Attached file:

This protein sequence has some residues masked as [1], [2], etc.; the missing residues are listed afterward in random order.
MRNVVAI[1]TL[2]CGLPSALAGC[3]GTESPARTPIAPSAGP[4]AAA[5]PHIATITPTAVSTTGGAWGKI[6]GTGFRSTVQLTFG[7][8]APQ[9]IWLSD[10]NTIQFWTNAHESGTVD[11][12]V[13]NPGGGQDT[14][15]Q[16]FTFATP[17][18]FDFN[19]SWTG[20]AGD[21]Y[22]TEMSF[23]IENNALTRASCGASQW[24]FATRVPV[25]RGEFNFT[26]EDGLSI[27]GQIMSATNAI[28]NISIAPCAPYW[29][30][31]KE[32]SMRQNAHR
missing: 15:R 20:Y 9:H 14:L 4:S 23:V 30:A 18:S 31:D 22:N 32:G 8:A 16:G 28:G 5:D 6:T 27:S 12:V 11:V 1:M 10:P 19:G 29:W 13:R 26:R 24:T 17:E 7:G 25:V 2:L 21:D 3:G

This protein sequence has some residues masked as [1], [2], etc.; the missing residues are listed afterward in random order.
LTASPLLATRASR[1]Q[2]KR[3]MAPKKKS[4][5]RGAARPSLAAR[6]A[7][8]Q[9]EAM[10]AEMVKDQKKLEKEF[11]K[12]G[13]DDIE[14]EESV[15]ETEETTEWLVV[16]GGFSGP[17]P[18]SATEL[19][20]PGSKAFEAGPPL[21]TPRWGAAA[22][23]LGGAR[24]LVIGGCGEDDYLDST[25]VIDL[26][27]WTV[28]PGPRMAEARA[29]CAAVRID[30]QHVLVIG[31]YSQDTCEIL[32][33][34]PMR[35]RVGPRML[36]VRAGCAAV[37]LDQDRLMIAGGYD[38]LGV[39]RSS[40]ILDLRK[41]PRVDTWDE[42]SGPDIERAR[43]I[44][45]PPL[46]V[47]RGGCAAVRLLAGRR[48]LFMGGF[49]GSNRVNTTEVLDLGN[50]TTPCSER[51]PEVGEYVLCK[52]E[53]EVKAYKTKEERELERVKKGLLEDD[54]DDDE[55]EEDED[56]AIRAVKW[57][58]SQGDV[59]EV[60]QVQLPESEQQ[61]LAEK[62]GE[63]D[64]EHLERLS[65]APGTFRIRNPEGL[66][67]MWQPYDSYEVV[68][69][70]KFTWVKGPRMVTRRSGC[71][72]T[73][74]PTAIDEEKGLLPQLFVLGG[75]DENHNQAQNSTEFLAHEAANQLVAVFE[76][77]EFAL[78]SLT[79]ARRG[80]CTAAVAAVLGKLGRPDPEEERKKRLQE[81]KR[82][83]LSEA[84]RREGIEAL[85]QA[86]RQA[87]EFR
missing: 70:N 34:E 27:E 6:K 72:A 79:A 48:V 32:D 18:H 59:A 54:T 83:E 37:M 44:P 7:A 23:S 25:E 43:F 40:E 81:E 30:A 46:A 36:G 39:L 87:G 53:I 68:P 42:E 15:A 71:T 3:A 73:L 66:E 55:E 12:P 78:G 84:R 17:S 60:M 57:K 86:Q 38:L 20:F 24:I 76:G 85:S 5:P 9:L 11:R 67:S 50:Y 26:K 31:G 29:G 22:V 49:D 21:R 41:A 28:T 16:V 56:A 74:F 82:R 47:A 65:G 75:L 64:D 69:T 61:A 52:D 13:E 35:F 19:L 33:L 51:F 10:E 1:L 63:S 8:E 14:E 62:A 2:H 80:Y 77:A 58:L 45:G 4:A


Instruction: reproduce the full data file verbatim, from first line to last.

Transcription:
This protein sequence has some residues masked as [1], [2], etc.; the missing residues are listed afterward in random order.
MRNVVAI[1]TL[2]CGLPSALAGC[3]GTESPARTPIAPSAGP[4]AAA[5]PHIATITPTAVSTTGGAWGKI[6]GTGFRSTVQLTFG[7][8]APQ[9]IWLSD[10]NTIQFWTNAHESGTVD[11][12]V[13]NPGGGQDT[14][15]Q[16]FTFATP[17][18]FDFN[19]SWTG[20]AGD[21]Y[22]TEMSF[23]IENNALTRASCGASQW[24]FATRVPV[25]RGEFNFT[26]EDGLSI[27]GQIMSATNAI[28]NISIAPCAPYW[29][30][31]KE[32]SMRQNAHR
missing: 15:R 20:Y 9:H 14:L 4:S 23:V 30:A 18:S 31:D 22:N 32:G 8:A 16:G 28:G 5:D 6:T 27:S 12:V 11:V 1:M 10:P 19:G 29:W 13:R 26:R 24:T 17:E 7:G 25:V 2:L 21:D 3:G

This protein sequence has some residues masked as [1], [2], etc.; the missing residues are listed afterward in random order.
LTASPLLATRASR[1]Q[2]KR[3]MAPKKKS[4][5]RGAARPSLAAR[6]A[7][8]Q[9]EAM[10]AEMVKDQKKLEKEF[11]K[12]G[13]DDIE[14]EESV[15]ETEETTEWLVV[16]GGFSGP[17]P[18]SATEL[19][20]PGSKAFEAGPPL[21]TPRWGAAA[22][23]LGGAR[24]LVIGGCGEDDYLDST[25]VIDL[26][27]WTV[28]PGPRMAEARA[29]CAAVRID[30]QHVLVIG[31]YSQDTCEIL[32][33][34]PMR[35]RVGPRML[36]VRAGCAAV[37]LDQDRLMIAGGYD[38]LGV[39]RSS[40]ILDLRK[41]PRVDTWDE[42]SGPDIERAR[43]I[44][45]PPL[46]V[47]RGGCAAVRLLAGRR[48]LFMGGF[49]GSNRVNTTEVLDLGN[50]TTPCSER[51]PEVGEYVLCK[52]E[53]EVKAYKTKEERELERVKKGLLEDD[54]DDDE[55]EEDED[56]AIRAVKW[57][58]SQGDV[59]EV[60]QVQLPESEQQ[61]LAEK[62]GE[63]D[64]EHLERLS[65]APGTFRIRNPEGL[66][67]MWQPYDSYEVV[68][69][70]KFTWVKGPRMVTRRSGC[71][72]T[73][74]PTAIDEEKGLLPQLFVLGG[75]DENHNQAQNSTEFLAHEAANQLVAVFE[76][77]EFAL[78]SLT[79]ARRG[80]CTAAVAAVLGKLGRPDPEEERKKRLQE[81]KR[82][83]LSEA[84]RREGIEAL[85]QA[86]RQA[87]EFR
missing: 70:N 34:E 27:E 6:K 72:A 79:A 48:V 32:D 18:H 59:A 54:T 83:E 37:M 44:P 7:A 23:S 25:E 43:F 40:E 81:E 30:A 46:A 36:G 39:L 87:G 53:I 68:P 42:E 15:A 71:T 3:A 73:L 66:E 55:E 12:P 78:G 84:R 17:S 60:M 57:K 86:Q 38:L 20:F 24:I 76:G 85:S 5:P 9:L 11:R 67:S 50:Y 26:K 31:G 29:G 22:V 49:D 21:R 41:A 28:T 16:V 56:A 74:F 82:R 47:A 65:G 75:L 64:D 69:T 61:A 52:D 13:E 35:F 19:L 33:L 51:F 10:E 1:L 63:S 8:E 14:E 62:A 2:H 80:Y 77:A 58:L 45:G 4:A